Filipe Masetti Leite was horseback riding through Montana on a long ride across the Americas in 2012 when his horses began to spook at something on the trail ahead.
They came to a dead stop and refused to move. Moments later, a grizzly bear burst out of the forest.
“If we were still riding at the pace we were riding, he probably would have come out of the forest right where we were,” he said.
“That’s when it’s dangerous, because grizzlies will attack when they are hungry, when they are with cubs or when they see you last minute. My horses smelled the grizzly way before I saw it, so they saved my life by stopping there.”
There were many dangerous moments like this while Leite was riding through North and South America from Calgary to Sao Paulo, Brazil in 2012 and then to the tip of Argentina later.
He said he witnessed multiple deaths, violence and children armed with guns while staying a drug lord’s house in Mexico.
“There were various moments when I thought I was going to lose a horse or I was going to die, but somehow, someway the universe conspired in our favour. I’m a very positive guy, I always kept very positive, even in the hardest moments. What I tell people is that luck doesn’t exist, what exists is being ready.”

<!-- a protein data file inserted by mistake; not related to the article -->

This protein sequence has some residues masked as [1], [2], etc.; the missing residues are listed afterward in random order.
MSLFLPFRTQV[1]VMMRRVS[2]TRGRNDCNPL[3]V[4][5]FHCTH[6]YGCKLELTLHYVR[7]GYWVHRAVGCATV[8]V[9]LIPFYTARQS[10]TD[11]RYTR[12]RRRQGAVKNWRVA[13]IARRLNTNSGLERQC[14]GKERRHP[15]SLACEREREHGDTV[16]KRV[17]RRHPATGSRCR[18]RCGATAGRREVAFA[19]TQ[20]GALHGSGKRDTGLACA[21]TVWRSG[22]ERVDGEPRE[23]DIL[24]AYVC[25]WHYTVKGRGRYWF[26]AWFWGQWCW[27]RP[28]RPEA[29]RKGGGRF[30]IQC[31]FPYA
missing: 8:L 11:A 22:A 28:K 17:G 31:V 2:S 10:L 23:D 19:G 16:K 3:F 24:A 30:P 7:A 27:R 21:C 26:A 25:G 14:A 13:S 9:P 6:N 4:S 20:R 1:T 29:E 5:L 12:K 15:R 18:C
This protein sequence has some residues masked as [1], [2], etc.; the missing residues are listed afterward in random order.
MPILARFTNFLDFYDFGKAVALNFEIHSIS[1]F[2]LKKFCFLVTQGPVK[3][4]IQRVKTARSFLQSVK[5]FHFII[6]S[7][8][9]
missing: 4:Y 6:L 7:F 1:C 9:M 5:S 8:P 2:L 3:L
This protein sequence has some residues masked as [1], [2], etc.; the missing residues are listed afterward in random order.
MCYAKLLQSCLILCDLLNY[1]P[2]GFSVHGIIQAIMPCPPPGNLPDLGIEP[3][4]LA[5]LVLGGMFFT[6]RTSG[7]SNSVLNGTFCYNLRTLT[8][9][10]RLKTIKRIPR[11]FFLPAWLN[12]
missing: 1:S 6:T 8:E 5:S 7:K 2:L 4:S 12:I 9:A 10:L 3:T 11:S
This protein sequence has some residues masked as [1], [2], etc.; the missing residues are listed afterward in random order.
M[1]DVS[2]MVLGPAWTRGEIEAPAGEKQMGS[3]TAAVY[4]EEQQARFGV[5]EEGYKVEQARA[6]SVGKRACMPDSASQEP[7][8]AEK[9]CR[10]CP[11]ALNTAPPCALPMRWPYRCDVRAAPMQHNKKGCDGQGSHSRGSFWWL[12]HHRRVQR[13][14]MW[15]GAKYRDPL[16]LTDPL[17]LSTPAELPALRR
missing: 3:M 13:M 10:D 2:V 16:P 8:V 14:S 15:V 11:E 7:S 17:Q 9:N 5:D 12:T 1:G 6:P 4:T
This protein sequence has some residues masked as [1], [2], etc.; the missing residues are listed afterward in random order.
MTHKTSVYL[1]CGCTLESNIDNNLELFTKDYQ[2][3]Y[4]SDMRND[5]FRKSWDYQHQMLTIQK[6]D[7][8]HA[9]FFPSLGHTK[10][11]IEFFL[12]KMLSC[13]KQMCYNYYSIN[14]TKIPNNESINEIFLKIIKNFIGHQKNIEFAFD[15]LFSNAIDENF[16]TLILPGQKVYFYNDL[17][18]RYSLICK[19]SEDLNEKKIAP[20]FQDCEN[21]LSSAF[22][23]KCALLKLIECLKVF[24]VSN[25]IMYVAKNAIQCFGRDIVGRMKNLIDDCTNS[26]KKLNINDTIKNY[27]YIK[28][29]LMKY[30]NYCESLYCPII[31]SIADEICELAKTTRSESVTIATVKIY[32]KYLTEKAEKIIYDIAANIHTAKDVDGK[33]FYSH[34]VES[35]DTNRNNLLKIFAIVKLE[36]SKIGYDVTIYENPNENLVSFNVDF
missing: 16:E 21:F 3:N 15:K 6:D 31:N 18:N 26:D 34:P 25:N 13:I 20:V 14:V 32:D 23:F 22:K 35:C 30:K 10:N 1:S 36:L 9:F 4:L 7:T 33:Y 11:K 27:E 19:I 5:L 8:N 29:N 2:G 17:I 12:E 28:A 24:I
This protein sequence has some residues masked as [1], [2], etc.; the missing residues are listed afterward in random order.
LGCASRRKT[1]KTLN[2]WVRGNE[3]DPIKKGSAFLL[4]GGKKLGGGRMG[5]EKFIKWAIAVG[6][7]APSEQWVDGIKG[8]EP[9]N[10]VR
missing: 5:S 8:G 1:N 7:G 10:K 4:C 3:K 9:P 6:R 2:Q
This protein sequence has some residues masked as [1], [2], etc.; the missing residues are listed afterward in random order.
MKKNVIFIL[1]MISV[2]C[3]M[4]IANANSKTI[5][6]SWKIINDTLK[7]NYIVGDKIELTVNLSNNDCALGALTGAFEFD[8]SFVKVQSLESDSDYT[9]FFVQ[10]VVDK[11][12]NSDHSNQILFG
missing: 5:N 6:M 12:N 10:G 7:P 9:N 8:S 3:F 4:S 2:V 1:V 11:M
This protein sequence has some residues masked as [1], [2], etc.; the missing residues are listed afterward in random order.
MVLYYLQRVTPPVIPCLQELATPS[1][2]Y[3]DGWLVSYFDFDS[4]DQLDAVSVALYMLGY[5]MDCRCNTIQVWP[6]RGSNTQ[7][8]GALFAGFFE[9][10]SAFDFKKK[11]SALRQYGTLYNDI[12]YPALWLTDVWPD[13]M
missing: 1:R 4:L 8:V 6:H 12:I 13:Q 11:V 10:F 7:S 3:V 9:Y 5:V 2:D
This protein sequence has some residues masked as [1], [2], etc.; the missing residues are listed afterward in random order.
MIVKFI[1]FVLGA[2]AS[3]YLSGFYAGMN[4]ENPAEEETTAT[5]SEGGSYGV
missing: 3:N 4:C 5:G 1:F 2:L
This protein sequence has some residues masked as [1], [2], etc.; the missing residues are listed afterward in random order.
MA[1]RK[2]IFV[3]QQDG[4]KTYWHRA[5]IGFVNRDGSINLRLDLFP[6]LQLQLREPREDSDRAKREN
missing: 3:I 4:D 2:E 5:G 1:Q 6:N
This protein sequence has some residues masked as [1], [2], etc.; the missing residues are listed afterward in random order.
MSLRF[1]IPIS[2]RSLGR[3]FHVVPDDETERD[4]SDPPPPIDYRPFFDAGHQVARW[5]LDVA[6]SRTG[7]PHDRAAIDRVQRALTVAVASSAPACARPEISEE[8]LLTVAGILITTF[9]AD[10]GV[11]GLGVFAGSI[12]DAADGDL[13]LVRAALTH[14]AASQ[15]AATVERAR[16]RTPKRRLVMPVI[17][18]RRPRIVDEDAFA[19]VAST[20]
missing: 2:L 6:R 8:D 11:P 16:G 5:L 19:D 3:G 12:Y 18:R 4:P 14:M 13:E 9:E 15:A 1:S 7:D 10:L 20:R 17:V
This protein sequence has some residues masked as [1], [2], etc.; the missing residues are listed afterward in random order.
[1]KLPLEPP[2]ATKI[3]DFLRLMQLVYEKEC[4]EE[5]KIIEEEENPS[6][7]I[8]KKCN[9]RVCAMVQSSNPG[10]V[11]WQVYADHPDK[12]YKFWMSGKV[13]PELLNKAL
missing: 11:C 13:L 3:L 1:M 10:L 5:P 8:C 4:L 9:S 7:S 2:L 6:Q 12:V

To complete the final Alaska-Calgary leg of his journey, the 32-year-old is riding two wild horses donated by the Penticton and Osoyoos Indian bands.
Leite got the idea to ride these wild horses because he met a woman from Penticton in South America who told him about her wild horse from the Penticton Indian Band.
“She would talk about how good these horses were and how a lot of them were going to the meat plant because there wasn’t enough people riding them.”
Masetti, who brings attention to issues he finds important on his trips, said he decided to make his last journey about these wild horses to show their worth as well as bring awareness to importance of the horse in the 21st century.
“The idea is to celebrate the horse and those who work alongside the horse.”
For the past weeks, Masetti, who immigrated from Brazil to Canada as a teenager, is getting to know his two horses, Mac and Smokey, in Osoyoos.
“One of them, Smokey, was incredibly wild. He was hard to get on top to put a bit in his mouth, but it has been two weeks and I can ride him now and stop him, turn him. I have galloped him in a wide open field. I really proud of him,” he said.
“It’s amazing to see how quickly this horse that was wild has learned to trust me and allowed me to get on him and ride and how docile he’s becoming—it’s really cool.”
Leite took off for Alaska early this week, trailering the horses up. He will begin the 4,000-kilometre trek to Calgary on May 17.